The Sadrist Movement’s parliamentary bloc topped the preliminary results of the early elections, followed by the “Taqaddam” and “State of Law” blocs.
While the “Progress” bloc led by Iraqi Parliament Speaker Muhammad al-Halbousi won 38 seats, followed by the “State of Law” bloc led by former Prime Minister Nuri al-Maliki with 37 seats.
The Kurdistan Democratic Party, led by Massoud Barzani, topped the preliminary official results in the regions of the Kurdistan region of Iraq.
The Iraqi constitution stipulates that a bloc that can gather 165 seats in the new 329-seat parliament can form the new government.
Al-Sadr needs to ally with other blocs to achieve a simple majority, ie 165 seats (50 + 1), to pass the next government.
On Monday, the Iraqi Electoral Commission completed the announcement of the preliminary results of the legislative elections in all governorates of the country, which showed the progress of the Sadrist movement.
The Independent High Electoral Commission in Iraq also announced that the results of the manual counting and sorting matched the electronic ones, and the head of the commission, Jalil Adnan Khalaf, said that the commission would start receiving appeals from today, Tuesday, for a period of 3 days.
The final results are scheduled to be announced two weeks later, after the appeals are decided within 10 days, according to Khalaf.
The Electoral Commission published the names of the winners on its website, without indicating the political blocs to which they belong.
For his part, the leader of the Sadrist movement in Iraq, Muqtada al-Sadr, stressed that “there is no sharing of power at the expense of the people.”
He added, during a televised speech after the announcement of the preliminary results of the elections, that any interference in Iraqi affairs will have a diplomatic and perhaps popular response, according to him. He also demanded the confiscation of arms in the hands of the state.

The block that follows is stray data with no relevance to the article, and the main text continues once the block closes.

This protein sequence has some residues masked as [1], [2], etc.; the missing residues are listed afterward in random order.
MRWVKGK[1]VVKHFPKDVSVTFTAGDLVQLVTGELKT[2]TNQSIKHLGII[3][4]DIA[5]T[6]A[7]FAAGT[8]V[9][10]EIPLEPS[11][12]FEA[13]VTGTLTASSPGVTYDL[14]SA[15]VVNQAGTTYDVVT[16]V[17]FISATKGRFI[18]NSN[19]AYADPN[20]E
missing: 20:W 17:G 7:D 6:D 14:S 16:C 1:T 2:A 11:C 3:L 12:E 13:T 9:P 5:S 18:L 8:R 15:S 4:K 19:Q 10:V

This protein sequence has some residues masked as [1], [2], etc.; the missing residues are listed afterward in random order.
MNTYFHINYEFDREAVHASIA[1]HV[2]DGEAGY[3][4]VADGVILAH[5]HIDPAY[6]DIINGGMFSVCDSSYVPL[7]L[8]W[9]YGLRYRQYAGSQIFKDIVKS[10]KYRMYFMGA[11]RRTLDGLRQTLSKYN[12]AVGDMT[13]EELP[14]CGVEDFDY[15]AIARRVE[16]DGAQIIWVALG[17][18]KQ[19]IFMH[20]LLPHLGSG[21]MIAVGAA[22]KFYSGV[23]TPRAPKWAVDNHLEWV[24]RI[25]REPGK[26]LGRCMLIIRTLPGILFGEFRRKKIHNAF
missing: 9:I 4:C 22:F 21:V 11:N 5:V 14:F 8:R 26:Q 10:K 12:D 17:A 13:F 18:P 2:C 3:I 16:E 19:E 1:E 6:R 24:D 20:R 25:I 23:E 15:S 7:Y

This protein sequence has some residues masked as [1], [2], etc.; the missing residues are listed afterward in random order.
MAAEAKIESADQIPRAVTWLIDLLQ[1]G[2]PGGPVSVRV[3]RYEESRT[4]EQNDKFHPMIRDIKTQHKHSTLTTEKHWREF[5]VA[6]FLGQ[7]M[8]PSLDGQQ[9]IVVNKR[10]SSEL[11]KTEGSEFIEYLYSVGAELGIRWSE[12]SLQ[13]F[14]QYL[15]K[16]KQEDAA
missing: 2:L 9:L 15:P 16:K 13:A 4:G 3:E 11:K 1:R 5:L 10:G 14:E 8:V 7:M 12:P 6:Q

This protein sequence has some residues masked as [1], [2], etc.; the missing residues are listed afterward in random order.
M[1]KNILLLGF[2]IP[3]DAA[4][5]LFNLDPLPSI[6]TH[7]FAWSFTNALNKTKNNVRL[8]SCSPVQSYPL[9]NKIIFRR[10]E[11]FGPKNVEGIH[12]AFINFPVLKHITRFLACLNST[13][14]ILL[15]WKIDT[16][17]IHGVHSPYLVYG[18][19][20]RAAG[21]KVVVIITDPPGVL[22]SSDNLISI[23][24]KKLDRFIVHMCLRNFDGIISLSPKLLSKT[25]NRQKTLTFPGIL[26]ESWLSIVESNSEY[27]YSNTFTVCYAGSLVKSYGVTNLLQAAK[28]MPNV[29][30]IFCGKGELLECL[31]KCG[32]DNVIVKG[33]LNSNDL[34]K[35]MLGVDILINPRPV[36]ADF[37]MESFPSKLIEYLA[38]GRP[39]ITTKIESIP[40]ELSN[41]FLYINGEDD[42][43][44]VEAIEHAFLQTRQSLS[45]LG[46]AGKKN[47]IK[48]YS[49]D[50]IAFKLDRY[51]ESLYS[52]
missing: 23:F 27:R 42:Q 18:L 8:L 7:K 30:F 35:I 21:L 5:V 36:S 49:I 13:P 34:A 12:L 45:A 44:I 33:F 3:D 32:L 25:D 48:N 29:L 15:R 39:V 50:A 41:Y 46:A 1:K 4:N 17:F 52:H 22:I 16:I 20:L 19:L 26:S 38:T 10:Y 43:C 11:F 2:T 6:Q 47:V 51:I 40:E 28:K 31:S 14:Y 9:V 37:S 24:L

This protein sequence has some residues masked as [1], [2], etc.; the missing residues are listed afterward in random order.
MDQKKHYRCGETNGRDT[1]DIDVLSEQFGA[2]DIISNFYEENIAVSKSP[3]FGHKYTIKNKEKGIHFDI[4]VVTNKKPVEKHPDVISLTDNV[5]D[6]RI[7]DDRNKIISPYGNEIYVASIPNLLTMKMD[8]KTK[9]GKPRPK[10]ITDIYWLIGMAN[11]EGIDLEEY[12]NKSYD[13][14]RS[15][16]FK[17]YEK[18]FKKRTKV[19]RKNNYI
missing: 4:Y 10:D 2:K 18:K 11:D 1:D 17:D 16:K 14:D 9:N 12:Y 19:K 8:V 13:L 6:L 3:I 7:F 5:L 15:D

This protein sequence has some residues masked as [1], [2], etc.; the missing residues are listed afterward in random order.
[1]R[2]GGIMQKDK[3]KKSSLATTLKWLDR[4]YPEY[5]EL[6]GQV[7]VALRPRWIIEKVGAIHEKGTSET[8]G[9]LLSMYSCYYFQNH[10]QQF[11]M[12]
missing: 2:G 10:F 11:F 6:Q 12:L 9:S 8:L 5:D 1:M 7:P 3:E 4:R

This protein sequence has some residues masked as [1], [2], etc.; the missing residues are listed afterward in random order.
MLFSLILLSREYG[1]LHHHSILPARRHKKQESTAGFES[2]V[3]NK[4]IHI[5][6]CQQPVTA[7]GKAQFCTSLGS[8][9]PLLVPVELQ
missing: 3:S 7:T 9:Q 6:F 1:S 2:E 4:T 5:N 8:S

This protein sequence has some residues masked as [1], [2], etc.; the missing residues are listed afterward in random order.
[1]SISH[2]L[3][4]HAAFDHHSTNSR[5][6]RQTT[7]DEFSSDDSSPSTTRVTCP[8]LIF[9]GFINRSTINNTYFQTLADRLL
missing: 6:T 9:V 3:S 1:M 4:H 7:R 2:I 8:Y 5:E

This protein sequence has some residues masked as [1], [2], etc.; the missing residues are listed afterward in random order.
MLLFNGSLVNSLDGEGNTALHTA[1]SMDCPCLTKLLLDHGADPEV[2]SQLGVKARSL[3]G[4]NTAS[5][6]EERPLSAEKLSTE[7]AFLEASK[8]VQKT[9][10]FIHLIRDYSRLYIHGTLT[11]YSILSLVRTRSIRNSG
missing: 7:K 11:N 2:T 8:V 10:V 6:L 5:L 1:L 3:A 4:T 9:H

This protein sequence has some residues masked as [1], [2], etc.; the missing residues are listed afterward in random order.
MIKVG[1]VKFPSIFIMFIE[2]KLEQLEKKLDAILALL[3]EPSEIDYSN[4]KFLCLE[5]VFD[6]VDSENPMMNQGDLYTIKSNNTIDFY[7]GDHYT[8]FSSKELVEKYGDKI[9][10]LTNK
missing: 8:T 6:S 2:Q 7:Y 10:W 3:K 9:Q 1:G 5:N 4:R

Al-Sadr said, “Praise be to God, who cherished the reform with its largest bloc, an Iraqi bloc, neither eastern nor western,” in reference to his bloc’s leadership and independence from both Iran and the United States.
Al-Sadr sent a message of reassurance to the US embassy in the capital, Baghdad, which has been subjected to repeated missile attacks for months, saying, “All embassies are welcome unless they interfere in Iraqi affairs and form the government.”
Al-Sadr’s alliance had previously issued the results of the last parliamentary elections in 2018, but it was unable to form a coalition that would allow it to form a government, so it was formed among all the winning blocs, and positions were distributed to the main components, according to the accepted principle of quotas.
The Electoral Commission announced that the results of the manual counting and the electronic count matched, and said that the initial participation rate in the elections that took place on Sunday amounted to 41%, the lowest since 2005, according to the Anatolia News Agency.
Al-Jazeera correspondent reported that the lowest participation rate in the elections was recorded in the capital, Baghdad, where it did not exceed 32%, while the highest participation rate was recorded in Dohuk Governorate in the Kurdistan region, which amounted to 54%.
Salah al-Din governorate in the north of the country came in second place, with a percentage of 48%, according to the Electoral Commission.
More than 3,200 candidates representing 21 alliances and 109 parties, along with independents, competed in these elections to win 329 seats in Parliament.
Sunday’s elections came a year ahead of their scheduled date after widespread protests in Iraq, starting in early October 2019 and lasting for more than a year, and overthrowing the previous government, led by Adel Abdul-Mahdi, in late 2019.
The protesters denounced the influential political class accused of corruption and dependency on the outside, and demanded political reforms, starting with the abolition of the quota system based on the distribution of positions among the main components, namely Shiites, Sunnis and Kurds.